Here, we develop a national-scale connectivity model with the aim of identifying potential priorities for maintaining connectivity among existing, large protected areas of the contiguous United States of America (hereafter, U.S.). This differs from a previous national analysis of connectivity developed by Theobald et al. [23] that identified pathways through lands with low human modification, but without an explicit aim to model potential connections between protected areas. Here, we identify the least human-modified corridors between large protected areas based on two different indices of human modification (or inversely, naturalness) to create a composite map of corridors that highlights agreement among models run with various assumptions about how connectivity potential may be influenced by the degree of human modification of lands. We used the composite corridor map to ask two questions about connectivity between existing protected areas. First, we asked which conservation lands not within our pool of identified large protected core areas contribute to the identified corridors. Second, we asked which Inventoried Roadless Areas and Wilderness Study Areas on U.S. federal lands would contribute most to connectivity if added to the protected area system in the future.

Materials and Methods

Overview of Approach

Connectivity modeling requires numerous decisions and assumptions resulting in myriad combinations of factors to consider [29], each of which can affect model results. We used Linkage Mapper [30], which, like other connectivity modeling tools (e.g., Circuitscape, [31]), requires a set of core areas to connect and a “resistance surface” (i.e., a mapped index reflecting cost or risk of movement) as inputs. Linkage Mapper is well-suited to identify corridors between protected areas, and produces a raster surface of cost-weighted distances normalized by least-cost paths between cores. This allows users to evaluate and prioritize land-unit polygons based on their mean corridor value. We found that at the scale with which we were working (the U.S.), Linkage Mapper required less processing time than alternatives such as Circuitscape. Here, we developed connectivity models using a relatively simple rule-set to define our core areas. To minimize the potentially arbitrary effect of selecting a single resistance surface, we produced our connectivity map as a composite of model outputs employing four different resistance surfaces representing gradients in human-modification of lands (e.g., from roads or agricultural land conversion).

Identification of Core Areas

There are numerous ways to define protected areas; for our analysis we chose to focus on large protected areas with conservation mandates requiring maintenance of biodiversity and prevention of land conversion, commercial resource extraction, and intensive motorized recreation. We focused on “large” highly-protected core areas because these areas likely serve as important regional or national conservation lands hosting the greatest number of species, largest populations, and higher probability for maintaining intact ecological processes (e.g., relatively unaltered disturbance regimes) [3].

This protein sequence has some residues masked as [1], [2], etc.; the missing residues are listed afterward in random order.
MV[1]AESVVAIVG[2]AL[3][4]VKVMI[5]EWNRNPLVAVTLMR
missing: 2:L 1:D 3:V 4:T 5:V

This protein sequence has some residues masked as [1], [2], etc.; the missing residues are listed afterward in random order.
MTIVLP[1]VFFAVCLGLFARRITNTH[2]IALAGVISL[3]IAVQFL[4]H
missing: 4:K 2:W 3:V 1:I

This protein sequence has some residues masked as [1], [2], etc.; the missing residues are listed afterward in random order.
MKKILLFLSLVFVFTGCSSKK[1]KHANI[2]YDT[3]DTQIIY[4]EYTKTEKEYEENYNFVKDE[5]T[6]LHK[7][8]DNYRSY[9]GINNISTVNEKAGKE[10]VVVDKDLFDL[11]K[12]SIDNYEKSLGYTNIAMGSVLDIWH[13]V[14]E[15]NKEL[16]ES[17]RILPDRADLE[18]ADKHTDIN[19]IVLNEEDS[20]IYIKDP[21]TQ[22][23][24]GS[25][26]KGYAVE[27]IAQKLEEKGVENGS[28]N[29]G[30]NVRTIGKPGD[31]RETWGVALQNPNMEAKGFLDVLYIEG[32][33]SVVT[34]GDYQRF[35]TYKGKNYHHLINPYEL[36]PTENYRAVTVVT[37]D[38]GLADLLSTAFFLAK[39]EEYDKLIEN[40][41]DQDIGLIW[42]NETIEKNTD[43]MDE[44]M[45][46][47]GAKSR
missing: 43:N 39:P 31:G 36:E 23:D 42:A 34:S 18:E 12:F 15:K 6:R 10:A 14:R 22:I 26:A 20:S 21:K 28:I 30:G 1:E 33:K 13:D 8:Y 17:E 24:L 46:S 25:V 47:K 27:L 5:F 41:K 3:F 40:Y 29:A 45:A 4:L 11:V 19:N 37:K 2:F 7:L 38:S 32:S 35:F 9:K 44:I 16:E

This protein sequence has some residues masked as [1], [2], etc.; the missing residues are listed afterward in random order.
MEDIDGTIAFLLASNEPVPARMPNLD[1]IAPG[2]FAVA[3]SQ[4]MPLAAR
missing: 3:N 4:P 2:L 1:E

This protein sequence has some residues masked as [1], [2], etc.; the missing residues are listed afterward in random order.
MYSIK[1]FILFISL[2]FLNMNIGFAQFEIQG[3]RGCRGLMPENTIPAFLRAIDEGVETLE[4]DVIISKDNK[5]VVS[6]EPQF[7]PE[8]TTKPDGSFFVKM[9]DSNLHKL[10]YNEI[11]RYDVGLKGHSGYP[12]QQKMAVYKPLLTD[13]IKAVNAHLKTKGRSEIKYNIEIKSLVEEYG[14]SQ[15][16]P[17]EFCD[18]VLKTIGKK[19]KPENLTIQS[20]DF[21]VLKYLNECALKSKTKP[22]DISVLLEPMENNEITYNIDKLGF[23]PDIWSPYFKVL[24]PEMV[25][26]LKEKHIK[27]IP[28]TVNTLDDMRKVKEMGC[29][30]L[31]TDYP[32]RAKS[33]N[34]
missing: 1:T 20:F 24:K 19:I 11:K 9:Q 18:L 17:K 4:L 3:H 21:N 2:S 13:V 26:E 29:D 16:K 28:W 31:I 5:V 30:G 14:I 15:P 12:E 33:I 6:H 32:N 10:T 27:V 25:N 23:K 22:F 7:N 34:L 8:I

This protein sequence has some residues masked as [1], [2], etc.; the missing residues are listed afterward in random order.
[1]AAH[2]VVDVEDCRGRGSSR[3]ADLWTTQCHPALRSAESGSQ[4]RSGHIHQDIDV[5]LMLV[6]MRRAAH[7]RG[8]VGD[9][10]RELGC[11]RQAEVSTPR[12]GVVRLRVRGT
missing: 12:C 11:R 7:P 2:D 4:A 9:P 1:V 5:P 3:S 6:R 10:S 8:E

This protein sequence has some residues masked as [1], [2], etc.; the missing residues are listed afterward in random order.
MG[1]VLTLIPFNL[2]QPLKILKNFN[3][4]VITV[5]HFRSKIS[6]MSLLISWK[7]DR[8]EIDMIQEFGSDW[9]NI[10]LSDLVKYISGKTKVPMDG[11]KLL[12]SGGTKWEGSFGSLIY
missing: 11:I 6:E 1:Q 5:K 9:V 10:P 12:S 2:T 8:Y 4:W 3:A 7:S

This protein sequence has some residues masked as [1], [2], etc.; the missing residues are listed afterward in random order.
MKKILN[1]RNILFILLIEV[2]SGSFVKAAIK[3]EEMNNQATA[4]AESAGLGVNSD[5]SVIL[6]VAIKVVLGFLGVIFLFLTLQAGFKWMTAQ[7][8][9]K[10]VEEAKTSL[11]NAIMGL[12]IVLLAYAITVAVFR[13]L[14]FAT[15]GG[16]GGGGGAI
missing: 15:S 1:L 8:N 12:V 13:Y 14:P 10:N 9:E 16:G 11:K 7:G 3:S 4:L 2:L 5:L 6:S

To define and identify our protected cores, we used a simple ruleset. First, we selected all polygons from the National Wilderness Preservation System (NWPS) database (Wilderness Institute 2014), irrespective of size, as these are the most highly-protected lands in the U.S., and because even small wilderness areas represent important conservation lands in some regions [32]. Although other small non-wilderness lands may also serve as important regional protected cores, wilderness areas are designated and managed under federal legislation providing nationally-consistent guidance on management. Second, we selected areas mapped in the Protected Area Database (PAD) v 1.3 [33] with GAP 1 or 2 status, as these lands include legislative or management direction to maintain biodiversity, limit commercial resource extraction, and prohibit land cover conversion. Third, we selected all GAP 3 status lands managed by the National Park Service (NPS) that are not classified as “cultural” parks (e.g., military parks), so as to include all “natural” NPS units. Because most “natural” NPS units are listed as GAP 1 and 2, this step added only one unit in Tennessee. Fourth, we merged adjacent protected areas into one larger contiguous core so that protected areas that share a border were counted as only one area (e.g., Yellowstone National Park and the adjacent Absaroka-Beartooth Wilderness Area are counted as one large core). Fifth, we eliminated core area polygons <4,046 hectares (10,000 acres) to limit our analysis (with the exception of some stand-alone wilderness areas) to connections between “large” blocks of highly protected core areas. Sixth, one large core protected area (Dakota Tallgrass Prairie Wildlife Management Area) was removed from our pool of protected cores because much of its area is still privately owned and managed with an agricultural land cover type even though it is listed as GAP 2 status. This ruleset yielded 2,084 protected core areas (Fig 1), which we considered our national cores to be connected. These cores represent various ownerships, but over 82% of the core areas are managed by the four principal federal land agencies: U.S. Forest Service (33.9%), National Park Service (23.8%), Bureau of Land Management (14.5%), and Fish and Wildlife Service (10.1%).